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Long-term epidemiology of bacterial susceptibility profiles in adults suffering from febrile neutropenia with hematologic malignancy after antibiotic change

Authors Mebis J, Jansens H, Minalu G, Molenberghs G, Schroyens W, Gadisseur A, van de Velde A, Vrelust I, Goossens H, Berneman Z

Published 28 July 2010 Volume 2010:3 Pages 53—61


Review by Single anonymous peer review

Peer reviewer comments 2

J Mebis1,2, H Jansens3, G Minalu4, G Molenberghs4, WA Schroyens1, AP Gadisseur1, A van de Velde1, I Vrelust1, H Goossens3, ZN Berneman1

1Division of Hematology, Antwerp University Hospital, Edegem, 2Division of Medical Oncology, Jessa Hospital, Hasselt, 3Division of Microbiology, Antwerp University Hospital, Edegem, 4Interuniversity Institute for Biostatistics and Statistical Bioinformatics, Hasselt University, Hasselt, Belgium

Objective: The aim of this study was to investigate the epidemiology and antibiotic ­susceptibility profiles of isolated bacterial organisms in relation to empiric treatment of neutropenic fever over a 15-year period.

Methods: All patients with or at risk febrile neutropenia and treated in the hematology ward of the Antwerp University Hospital during 1994–2008 were prospectively included. Skin, blood, and urine cultures were taken. Oral quinolone prophylaxis was started in patients with neutropenia without fever. Empiric starting therapy consisted of amikacin in combination with cefepime.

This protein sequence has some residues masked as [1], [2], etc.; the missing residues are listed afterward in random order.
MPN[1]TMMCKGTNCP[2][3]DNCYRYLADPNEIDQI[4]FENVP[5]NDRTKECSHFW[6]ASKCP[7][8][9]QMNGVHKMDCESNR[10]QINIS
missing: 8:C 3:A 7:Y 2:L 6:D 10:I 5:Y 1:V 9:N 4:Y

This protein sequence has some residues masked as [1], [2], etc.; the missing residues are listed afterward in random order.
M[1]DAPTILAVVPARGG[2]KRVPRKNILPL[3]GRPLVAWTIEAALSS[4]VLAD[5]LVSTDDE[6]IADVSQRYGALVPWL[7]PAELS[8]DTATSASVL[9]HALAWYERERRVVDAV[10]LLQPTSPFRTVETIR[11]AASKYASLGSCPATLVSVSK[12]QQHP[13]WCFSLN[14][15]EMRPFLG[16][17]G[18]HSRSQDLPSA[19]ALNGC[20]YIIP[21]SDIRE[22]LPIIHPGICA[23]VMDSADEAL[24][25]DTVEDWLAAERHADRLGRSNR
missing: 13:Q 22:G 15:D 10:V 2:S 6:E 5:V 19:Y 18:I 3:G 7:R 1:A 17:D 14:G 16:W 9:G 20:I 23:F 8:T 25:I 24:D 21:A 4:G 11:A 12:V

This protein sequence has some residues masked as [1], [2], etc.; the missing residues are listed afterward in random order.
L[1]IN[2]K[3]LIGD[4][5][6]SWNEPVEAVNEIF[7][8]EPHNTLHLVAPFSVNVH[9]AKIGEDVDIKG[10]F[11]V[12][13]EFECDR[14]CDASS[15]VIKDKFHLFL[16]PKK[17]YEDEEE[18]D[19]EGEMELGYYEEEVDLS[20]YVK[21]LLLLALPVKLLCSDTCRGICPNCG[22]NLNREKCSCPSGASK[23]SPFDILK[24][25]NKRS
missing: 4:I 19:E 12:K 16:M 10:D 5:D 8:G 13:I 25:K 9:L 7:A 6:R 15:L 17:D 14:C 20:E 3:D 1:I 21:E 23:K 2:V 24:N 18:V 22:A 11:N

Results: A total of 3624 bacteria were isolated. The most common pathogens were coagulase-negative Staphylococci (46%), followed by Escherichia coli (25%), Enterobacteriaceae (15.6%), Staphylococcus aureus (7.2%), and Pseudomonas aeruginosa (3.8%). The balance between Gram-positive and Gram-negative bacteria remained stable, with a majority of Gram-positive bacteria. A shift from oxacillin-sensitive to oxacillin-resistant coagulase-negative Staphylococci was observed. Regarding susceptibility patterns, no vancomycin resistance was detected in coagulase-negative Staphylococci or in S. aureus. The E. coli susceptibility rates remained stable. However, 66% of bloodstream infections were ciprofloxacin-resistant. A reduced susceptibility of P. aeruginosa strains to meropenem was noticed.

Conclusions: Improvement in antibiotic susceptibility of inducible Enterobacteriaceae ­following a switch of empiric antibiotic therapy was maintained 15 years after starting the ­latter treatment. Further improvement in antibiotic susceptibility of these bacteria to ceftazidime was observed, but continuous vigilance is warranted.

Keywords: bacterial susceptibility, febrile neutropenia, antibiotic change

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